Today it's most identifiable by it's capital Q, however during it's time Baskerville was clearly a new direction in type design. John Baskerville intended to improve on Caslon, a popular English type face with his own blend of beauty and functionality. The Baskersville font helped "bridge between Caslon's slightly heavier 'English Old' face and the 'Modern' hairline artistry of French type founders Didot." The font was considered "unusually slender, delicate, well balanced and tasteful" for it’s time. (Garfield 98)

Look for this font on “high-end” fashion magazines like Elle and Vogue. The designer  Firmin Didot is credited with “inventing the ‘Modern’ class of typefaces in the eighteenth century.” His font style became widely popular and is still used today. It focused more on the beauty of the letters with heavy weight contrast between thin and thick lines and long, fine serifs. (Garfield 204, 205)

A font birthed out of the English industrial revolution. It’s a slab serif font, originally published only in bold weight, with no italics.

The Century family of fonts was created in the United States in response to other, poorly legible fonts of the time. This font was designed specifically for the magazine industry, and advertisements. Still very popular today.

Not the first sans serif font but a widely popular font. This font was the grounds for what would be popularized by the Bauhaus movement and through the 1950s. Actually a large family of sans serif fonts, varying in densities, this font is most likely influenced by Walbaum or Didot typefaces with the serifs removed. Though digital typeface created by the original foundry requires licensure, many modern fonts are based on Akzidenz-Grotesk including the modern Helvetica.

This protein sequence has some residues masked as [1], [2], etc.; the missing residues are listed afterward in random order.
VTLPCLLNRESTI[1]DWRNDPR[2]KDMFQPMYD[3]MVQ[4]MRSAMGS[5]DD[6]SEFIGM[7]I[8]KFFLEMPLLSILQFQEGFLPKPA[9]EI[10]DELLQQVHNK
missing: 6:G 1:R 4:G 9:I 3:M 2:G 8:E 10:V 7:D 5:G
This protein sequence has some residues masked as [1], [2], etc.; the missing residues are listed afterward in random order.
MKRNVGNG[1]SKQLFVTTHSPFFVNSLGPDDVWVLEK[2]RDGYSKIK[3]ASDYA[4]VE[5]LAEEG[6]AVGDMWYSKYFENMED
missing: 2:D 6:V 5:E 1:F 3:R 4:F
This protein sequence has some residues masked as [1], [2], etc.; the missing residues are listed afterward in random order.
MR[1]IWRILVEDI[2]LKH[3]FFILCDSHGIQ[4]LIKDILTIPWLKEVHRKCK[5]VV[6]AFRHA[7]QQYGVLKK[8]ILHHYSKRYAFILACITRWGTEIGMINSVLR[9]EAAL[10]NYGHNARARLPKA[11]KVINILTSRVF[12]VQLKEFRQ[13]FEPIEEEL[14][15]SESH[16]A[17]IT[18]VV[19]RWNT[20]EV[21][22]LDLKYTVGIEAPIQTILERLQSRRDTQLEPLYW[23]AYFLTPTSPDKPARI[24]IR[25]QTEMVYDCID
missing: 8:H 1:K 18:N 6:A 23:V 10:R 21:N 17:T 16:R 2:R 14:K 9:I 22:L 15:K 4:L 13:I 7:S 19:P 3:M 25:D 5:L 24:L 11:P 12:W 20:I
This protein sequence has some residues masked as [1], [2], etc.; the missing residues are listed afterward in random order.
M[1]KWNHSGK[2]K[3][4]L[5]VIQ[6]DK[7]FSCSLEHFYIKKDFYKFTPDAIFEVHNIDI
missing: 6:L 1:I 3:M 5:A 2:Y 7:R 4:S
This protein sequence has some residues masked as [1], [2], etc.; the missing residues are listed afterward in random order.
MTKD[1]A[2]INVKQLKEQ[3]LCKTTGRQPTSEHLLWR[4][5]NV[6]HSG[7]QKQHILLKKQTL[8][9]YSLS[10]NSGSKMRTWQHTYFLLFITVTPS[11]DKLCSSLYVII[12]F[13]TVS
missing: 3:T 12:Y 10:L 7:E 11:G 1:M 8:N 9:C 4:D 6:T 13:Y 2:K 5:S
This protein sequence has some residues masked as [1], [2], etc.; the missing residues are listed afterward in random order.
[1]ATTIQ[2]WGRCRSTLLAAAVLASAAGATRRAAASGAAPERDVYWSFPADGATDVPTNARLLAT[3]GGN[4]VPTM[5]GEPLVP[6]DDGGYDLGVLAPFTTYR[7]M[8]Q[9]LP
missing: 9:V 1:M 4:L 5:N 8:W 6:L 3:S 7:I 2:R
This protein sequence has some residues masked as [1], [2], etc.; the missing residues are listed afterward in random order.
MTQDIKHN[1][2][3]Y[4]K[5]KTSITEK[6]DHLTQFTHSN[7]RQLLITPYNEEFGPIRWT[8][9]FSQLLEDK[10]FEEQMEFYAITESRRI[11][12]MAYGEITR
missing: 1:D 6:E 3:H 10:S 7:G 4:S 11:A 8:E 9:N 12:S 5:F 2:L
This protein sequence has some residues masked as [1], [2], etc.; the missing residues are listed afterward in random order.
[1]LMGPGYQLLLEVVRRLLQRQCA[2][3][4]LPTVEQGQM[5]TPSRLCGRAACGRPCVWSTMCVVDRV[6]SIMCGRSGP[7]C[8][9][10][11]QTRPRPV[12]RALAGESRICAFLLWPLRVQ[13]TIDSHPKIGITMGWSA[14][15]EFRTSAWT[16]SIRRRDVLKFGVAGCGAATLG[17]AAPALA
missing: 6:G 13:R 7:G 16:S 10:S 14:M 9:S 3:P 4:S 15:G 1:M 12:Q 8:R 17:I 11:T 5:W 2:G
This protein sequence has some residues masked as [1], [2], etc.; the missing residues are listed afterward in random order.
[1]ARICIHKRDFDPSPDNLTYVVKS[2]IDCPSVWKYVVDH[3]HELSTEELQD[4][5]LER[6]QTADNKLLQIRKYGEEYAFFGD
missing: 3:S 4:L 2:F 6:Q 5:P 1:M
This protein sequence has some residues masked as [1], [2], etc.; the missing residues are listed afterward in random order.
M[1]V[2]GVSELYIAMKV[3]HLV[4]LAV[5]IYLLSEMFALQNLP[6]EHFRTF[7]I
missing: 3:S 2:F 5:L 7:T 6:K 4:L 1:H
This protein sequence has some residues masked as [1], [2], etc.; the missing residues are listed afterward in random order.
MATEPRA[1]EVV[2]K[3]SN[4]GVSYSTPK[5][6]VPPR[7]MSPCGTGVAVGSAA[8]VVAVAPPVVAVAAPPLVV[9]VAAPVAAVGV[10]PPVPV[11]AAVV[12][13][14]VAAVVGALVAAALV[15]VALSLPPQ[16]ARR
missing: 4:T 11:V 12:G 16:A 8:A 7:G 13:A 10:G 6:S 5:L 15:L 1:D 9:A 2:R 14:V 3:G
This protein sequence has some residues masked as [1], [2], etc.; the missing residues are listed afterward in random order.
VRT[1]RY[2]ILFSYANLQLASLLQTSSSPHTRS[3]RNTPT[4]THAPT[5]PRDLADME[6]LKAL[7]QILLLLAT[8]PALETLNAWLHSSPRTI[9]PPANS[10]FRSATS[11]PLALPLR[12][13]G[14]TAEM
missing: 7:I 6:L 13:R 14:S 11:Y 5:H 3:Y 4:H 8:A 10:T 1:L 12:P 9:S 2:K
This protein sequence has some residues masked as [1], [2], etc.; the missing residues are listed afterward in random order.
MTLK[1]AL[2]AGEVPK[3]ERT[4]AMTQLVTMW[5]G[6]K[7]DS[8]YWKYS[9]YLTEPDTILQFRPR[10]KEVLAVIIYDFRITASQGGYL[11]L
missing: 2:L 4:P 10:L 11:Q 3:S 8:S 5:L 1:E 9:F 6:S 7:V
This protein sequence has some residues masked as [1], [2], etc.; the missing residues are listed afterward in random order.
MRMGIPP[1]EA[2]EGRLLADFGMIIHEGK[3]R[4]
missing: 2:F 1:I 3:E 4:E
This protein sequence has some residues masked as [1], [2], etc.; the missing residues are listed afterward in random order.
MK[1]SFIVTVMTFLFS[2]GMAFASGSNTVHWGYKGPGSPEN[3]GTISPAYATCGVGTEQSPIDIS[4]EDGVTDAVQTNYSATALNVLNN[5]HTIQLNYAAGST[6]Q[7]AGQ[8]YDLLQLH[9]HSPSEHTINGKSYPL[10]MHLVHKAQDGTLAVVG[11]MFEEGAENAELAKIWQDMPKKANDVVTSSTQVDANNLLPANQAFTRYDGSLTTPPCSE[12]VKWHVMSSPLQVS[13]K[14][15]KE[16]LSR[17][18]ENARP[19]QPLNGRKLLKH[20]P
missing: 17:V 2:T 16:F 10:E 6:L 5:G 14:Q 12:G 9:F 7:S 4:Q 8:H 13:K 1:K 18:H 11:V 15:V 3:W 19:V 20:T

This font was designed by an American Architect, Bertram Grosvenor Goodhue for the Cheltenham Press. Cheltenham wasn’t designed on a single historical model but possibly influenced by Goodhue’s involvement in the Arts & Crafts Movement. This typeface became very popular among newspapers in the early 20th century. The popularity of the font died off by the 1950s as advertisement firms moved to other styles. The font did see a comeback on the New York Time’s 2003 website, taking the form of bold headlines and earning the nickname “The face of the New York Times.”

Our exploration into the commercial signage of 19th century city streets was interesting, informative and of course fun. The ability to see photos and drawings of street life was tremendously important for us to understand the possibilities for the storefronts. Window lettering, wall lettering, blade signs, and wall mounted signs were all explored. In the end Vertullo’s horizontal band on the upper facade lent itself nicely for an optimal sign placement without hiding or interrupting any of the elements on the facade. The horizontal signs work within the order of the building’s facade, and are reflective of good 19th century commercial signage.

USA. Louisville Landmarks Commission. Design Guidelines Storefronts. N.p., Aug. 2007. Web. Dec. 2013. <>.
Garfield, Simon. Just My Type: A Book about Fonts. NY, NY: Gotham, 2011. Print.
Morison, Stanley. The Typographic Book: 1450 - 1935;. London: Benn, 1963. Print.